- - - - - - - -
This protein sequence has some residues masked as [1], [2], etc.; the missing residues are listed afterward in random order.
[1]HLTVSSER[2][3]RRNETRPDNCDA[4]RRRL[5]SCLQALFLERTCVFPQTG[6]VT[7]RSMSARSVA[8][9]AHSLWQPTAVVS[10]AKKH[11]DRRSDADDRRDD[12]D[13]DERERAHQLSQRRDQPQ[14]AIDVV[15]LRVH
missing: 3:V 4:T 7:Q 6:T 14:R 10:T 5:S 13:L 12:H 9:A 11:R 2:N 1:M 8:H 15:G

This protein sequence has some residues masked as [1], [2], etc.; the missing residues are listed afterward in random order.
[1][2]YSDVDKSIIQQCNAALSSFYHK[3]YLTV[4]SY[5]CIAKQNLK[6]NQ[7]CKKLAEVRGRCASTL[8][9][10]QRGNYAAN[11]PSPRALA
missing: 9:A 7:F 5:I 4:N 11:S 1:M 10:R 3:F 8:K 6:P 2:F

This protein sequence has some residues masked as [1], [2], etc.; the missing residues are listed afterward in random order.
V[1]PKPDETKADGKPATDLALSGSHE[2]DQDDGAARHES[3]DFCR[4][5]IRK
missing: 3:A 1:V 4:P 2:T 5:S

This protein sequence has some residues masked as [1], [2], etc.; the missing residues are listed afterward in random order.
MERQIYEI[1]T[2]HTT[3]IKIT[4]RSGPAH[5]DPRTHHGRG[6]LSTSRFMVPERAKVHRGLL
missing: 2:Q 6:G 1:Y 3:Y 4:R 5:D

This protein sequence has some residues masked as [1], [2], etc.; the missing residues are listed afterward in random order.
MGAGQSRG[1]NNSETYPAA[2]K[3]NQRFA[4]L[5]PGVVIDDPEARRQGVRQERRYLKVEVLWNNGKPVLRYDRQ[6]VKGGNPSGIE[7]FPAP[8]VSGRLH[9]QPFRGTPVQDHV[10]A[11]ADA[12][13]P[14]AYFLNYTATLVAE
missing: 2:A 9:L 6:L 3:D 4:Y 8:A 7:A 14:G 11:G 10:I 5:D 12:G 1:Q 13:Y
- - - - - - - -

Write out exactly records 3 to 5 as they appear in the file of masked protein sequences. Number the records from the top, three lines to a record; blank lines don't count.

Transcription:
This protein sequence has some residues masked as [1], [2], etc.; the missing residues are listed afterward in random order.
V[1]PKPDETKADGKPATDLALSGSHE[2]DQDDGAARHES[3]DFCR[4][5]IRK
missing: 3:A 1:V 4:P 2:T 5:S

This protein sequence has some residues masked as [1], [2], etc.; the missing residues are listed afterward in random order.
MERQIYEI[1]T[2]HTT[3]IKIT[4]RSGPAH[5]DPRTHHGRG[6]LSTSRFMVPERAKVHRGLL
missing: 2:Q 6:G 1:Y 3:Y 4:R 5:D

This protein sequence has some residues masked as [1], [2], etc.; the missing residues are listed afterward in random order.
MGAGQSRG[1]NNSETYPAA[2]K[3]NQRFA[4]L[5]PGVVIDDPEARRQGVRQERRYLKVEVLWNNGKPVLRYDRQ[6]VKGGNPSGIE[7]FPAP[8]VSGRLH[9]QPFRGTPVQDHV[10]A[11]ADA[12][13]P[14]AYFLNYTATLVAE
missing: 2:A 9:L 6:L 3:D 4:Y 8:A 7:A 14:G 11:G 10:I 5:D 12:G 1:Q 13:Y